Mais aussi, à la mystérieuse – et téméraire pour ceux qui se souviennent, sans compter la drogue, de la mer de boue et de détritus qu’était vite devenu malgré la plage à côté le festival (surnommé d’ailleurs avec raison « Desolation row« ) ? – jeune fille enceinte jusqu’aux yeux au milieu d’une mer de tentes qu’un photographe avait choisie – à défaut de l’enfant de l’amour qui tardait à venir – comme icone (hippie à souhait avec sa minijupe et ses cheveux longs et libres) des fameux « six jours qui avaient », disait-on un an après le célébrissime festival de Woodstock, « bercé ou ébranlé le monde » ?
Comme d’ailleurs, même si le festival a repris depuis le 40e anniversaire la tradition (avec même une chanson) de la photo de la jeune fille enceinte au milieu des tentes, à son enfant – et peut-être garçon ? – aujourd’hui âgé de 43 ans ?
By Dominic Blake
BBC Radio Solent reporter
2 June 2010
Forty years ago this summer, a young press photographer was on his « dream assignment » – working at the third Isle of Wight Festival.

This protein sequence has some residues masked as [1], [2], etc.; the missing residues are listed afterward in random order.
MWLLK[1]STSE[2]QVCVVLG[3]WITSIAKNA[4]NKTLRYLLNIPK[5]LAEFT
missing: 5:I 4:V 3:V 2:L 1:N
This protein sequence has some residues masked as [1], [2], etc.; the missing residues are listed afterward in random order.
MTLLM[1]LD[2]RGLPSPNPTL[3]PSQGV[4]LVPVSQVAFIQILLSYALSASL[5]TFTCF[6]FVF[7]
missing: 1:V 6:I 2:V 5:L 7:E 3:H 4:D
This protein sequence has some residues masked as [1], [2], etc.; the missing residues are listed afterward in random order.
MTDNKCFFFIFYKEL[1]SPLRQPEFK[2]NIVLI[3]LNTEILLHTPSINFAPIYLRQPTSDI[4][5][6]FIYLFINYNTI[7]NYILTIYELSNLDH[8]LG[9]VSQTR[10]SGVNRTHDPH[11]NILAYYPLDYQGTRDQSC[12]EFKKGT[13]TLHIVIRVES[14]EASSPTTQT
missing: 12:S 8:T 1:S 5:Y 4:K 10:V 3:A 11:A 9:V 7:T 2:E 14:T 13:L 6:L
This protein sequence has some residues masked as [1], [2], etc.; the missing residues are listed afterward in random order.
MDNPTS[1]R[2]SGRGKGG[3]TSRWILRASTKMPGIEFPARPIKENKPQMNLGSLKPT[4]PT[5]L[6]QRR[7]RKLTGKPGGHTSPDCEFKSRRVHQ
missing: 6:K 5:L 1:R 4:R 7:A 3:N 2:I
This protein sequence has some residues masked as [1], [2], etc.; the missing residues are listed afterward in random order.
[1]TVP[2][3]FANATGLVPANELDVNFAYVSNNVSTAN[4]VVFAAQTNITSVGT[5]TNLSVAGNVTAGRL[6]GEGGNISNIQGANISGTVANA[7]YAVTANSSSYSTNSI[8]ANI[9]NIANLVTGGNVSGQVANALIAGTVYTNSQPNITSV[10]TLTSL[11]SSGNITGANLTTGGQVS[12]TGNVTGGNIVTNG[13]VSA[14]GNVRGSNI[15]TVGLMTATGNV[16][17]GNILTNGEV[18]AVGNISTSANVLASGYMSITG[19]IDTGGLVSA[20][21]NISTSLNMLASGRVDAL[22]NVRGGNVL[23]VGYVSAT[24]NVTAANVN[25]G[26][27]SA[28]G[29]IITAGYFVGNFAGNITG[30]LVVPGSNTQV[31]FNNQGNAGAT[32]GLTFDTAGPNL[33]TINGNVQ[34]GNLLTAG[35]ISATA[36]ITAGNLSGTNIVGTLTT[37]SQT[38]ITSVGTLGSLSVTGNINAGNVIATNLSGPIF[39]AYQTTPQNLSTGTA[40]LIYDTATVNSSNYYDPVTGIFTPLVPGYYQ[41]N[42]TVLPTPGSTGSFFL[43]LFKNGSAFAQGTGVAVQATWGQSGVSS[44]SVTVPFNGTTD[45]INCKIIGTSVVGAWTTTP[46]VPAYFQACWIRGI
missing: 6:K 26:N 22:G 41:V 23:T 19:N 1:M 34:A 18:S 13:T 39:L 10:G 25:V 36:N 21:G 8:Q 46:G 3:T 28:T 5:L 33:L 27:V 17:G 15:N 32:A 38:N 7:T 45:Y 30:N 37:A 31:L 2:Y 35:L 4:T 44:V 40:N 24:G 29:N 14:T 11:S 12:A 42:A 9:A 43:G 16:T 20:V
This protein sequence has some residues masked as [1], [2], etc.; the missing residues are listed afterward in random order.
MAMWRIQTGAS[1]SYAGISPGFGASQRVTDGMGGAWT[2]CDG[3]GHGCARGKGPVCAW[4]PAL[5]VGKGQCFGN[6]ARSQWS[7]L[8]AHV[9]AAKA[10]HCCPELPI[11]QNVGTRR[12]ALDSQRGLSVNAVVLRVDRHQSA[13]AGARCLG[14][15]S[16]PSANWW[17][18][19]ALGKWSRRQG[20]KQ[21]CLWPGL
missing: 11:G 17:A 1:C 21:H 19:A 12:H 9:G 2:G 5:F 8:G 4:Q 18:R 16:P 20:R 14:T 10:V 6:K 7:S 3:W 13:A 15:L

Bob Aylott was 21 and relishing snapping bands like the Doors, the Who, as well as some of the 600,000 fans.
Among them was a heavily pregnant ‘hippy’ girl, whose image has since become iconic of the festival, but her identity has remained unknown.
Now Bob would dearly like to put a name to girl in the photograph.
A life in photography
These days Bob can be found back in his home town of Fareham working out of his studio in West Street, where his white walls are hung with images from a remarkable career.
Alongside the photos of rock stars and Isle of Wight festival revellers are some of the famous people he has known, and photographed during more than four decades as a press photographer in Britain and the US.